The impacts of climate change are complex, intersectional, and constantly evolving. Extreme weather events, wildfires, and flash floods are more frequent and more intense. These events lead to increased suffering and mortality for people, wildlife and ecosystems, as well as increased strains on health systems, infrastructure, and communities.
It’s global. Lower wealth communities, communities of color, Indigenous peoples, people with disabilities & other frontline and fenceline communities are most vulnerable to climate risk, contributing to the cycle which 1) amplifies existing inequalities and 2) reinforces cycles of disparity.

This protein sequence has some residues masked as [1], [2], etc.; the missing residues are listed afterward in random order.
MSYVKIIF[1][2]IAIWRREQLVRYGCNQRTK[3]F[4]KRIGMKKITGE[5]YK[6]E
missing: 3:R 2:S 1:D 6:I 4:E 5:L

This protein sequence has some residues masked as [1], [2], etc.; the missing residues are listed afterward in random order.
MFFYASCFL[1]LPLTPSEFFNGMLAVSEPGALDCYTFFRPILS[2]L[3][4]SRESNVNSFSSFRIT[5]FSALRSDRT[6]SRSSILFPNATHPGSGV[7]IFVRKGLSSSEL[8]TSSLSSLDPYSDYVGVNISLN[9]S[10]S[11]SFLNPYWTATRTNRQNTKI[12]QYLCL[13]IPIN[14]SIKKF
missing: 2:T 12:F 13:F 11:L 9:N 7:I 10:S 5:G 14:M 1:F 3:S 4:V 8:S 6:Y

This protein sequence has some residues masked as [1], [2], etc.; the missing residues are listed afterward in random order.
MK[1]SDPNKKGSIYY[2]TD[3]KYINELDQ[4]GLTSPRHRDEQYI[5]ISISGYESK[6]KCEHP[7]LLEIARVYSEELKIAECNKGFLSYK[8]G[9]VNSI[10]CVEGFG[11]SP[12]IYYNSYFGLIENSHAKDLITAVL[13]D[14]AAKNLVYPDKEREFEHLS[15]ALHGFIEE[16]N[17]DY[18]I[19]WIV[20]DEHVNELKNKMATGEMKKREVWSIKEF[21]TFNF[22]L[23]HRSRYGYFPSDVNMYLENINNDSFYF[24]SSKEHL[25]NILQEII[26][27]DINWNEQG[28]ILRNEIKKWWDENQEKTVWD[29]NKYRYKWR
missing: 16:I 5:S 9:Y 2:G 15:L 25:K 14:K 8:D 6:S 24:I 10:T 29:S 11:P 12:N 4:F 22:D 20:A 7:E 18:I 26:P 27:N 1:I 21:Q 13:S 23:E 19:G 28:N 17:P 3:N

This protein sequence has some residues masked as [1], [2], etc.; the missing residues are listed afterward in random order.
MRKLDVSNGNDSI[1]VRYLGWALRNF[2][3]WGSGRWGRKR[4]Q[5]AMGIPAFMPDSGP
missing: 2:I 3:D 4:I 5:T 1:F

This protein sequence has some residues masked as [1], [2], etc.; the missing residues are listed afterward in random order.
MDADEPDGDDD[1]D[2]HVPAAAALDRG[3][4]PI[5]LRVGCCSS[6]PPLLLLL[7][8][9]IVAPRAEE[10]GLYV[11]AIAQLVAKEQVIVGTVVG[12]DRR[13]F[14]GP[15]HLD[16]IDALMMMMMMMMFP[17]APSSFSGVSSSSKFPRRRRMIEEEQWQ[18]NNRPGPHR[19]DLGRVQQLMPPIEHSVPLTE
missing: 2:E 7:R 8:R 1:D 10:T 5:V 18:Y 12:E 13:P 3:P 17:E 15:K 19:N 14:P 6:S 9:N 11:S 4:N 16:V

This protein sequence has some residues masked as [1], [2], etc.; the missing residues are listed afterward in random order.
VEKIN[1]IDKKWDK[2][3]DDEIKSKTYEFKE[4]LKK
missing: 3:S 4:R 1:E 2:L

Climate Equity acknowledges these disproportionate burdens and seeks to address the imbalances. With a Climate Equity perspective, climate actions are planned and implemented in ways that are inclusive and seek to address the climate crisis and existing societal inequities.
Climate solutions, such as renewable resources and other climate resiliency efforts, represent significant economic and workforce opportunities. With a climate equity approach, these solutions can contribute to resolving, rather than exacerbating, existing societal inequities.
Climate equity strategies include ensuring that frontline communities (those that experience climate change consequences “first & worst”) drive climate action planning and implementation, distributing key resources to overburdened and under-resourced communities, and mitigate existing and future environmental risks.